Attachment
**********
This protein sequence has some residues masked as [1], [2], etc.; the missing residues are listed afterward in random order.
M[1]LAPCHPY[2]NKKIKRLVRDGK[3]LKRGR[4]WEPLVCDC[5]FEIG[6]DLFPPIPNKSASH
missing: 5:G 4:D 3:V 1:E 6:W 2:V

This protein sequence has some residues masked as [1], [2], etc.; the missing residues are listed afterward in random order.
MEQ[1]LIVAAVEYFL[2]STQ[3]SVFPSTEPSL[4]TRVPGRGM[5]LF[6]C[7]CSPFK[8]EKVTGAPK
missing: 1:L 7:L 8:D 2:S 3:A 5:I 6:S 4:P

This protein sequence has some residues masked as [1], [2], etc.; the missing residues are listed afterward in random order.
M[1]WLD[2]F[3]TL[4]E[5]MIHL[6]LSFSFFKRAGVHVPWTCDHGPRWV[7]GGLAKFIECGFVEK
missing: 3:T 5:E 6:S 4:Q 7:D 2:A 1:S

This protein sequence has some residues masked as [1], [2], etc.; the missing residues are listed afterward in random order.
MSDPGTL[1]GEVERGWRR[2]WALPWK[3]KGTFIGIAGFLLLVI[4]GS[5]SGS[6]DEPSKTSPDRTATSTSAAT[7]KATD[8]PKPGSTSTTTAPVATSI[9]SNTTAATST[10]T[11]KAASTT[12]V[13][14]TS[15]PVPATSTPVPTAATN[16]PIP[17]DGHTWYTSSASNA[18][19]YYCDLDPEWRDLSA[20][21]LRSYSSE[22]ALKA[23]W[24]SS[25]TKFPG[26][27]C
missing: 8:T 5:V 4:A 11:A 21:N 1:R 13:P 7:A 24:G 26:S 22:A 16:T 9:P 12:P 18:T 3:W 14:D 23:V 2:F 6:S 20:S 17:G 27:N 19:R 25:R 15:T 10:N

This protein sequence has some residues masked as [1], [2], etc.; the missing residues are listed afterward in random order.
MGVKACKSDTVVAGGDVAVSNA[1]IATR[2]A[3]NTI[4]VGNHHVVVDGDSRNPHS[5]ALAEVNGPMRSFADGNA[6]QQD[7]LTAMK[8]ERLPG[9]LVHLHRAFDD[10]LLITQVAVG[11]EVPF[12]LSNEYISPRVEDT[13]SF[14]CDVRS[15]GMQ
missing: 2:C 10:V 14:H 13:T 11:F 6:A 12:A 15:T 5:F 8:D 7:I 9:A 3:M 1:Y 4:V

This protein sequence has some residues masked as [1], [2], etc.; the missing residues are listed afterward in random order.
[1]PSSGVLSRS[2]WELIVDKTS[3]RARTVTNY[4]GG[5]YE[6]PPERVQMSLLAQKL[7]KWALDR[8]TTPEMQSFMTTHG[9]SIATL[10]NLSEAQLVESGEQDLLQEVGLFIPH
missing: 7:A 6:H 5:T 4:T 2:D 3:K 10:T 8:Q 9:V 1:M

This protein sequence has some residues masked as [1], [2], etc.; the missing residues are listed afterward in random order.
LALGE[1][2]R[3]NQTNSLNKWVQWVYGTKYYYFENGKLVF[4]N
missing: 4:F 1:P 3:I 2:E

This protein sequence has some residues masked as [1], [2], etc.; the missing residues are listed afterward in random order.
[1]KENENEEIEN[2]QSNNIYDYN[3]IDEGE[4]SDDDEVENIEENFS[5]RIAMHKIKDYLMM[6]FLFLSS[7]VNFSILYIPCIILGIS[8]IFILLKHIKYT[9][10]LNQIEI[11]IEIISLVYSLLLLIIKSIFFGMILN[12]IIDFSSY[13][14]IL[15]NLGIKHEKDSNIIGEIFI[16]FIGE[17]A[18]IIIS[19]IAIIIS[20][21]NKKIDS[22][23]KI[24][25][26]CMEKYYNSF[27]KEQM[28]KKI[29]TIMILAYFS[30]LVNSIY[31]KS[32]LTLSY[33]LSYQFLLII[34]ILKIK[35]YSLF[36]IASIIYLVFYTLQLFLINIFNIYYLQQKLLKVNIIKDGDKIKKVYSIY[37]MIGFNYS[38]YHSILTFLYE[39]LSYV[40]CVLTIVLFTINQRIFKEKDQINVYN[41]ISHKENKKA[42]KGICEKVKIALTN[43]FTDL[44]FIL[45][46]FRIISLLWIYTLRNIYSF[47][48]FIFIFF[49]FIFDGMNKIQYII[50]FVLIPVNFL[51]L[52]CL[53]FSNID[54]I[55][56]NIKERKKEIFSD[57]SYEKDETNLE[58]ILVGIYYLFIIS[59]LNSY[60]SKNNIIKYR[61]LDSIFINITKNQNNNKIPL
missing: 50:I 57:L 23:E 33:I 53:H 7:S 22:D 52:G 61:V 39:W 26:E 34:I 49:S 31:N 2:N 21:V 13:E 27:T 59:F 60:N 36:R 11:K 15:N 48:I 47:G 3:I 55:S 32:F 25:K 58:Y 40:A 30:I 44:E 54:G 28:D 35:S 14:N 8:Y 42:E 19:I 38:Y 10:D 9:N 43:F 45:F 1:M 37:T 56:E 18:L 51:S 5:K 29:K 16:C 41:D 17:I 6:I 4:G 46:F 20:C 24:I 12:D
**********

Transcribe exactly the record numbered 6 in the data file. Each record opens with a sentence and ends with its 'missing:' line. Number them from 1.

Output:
This protein sequence has some residues masked as [1], [2], etc.; the missing residues are listed afterward in random order.
[1]PSSGVLSRS[2]WELIVDKTS[3]RARTVTNY[4]GG[5]YE[6]PPERVQMSLLAQKL[7]KWALDR[8]TTPEMQSFMTTHG[9]SIATL[10]NLSEAQLVESGEQDLLQEVGLFIPH
missing: 7:A 6:H 5:T 4:T 2:D 3:K 10:T 8:Q 9:V 1:M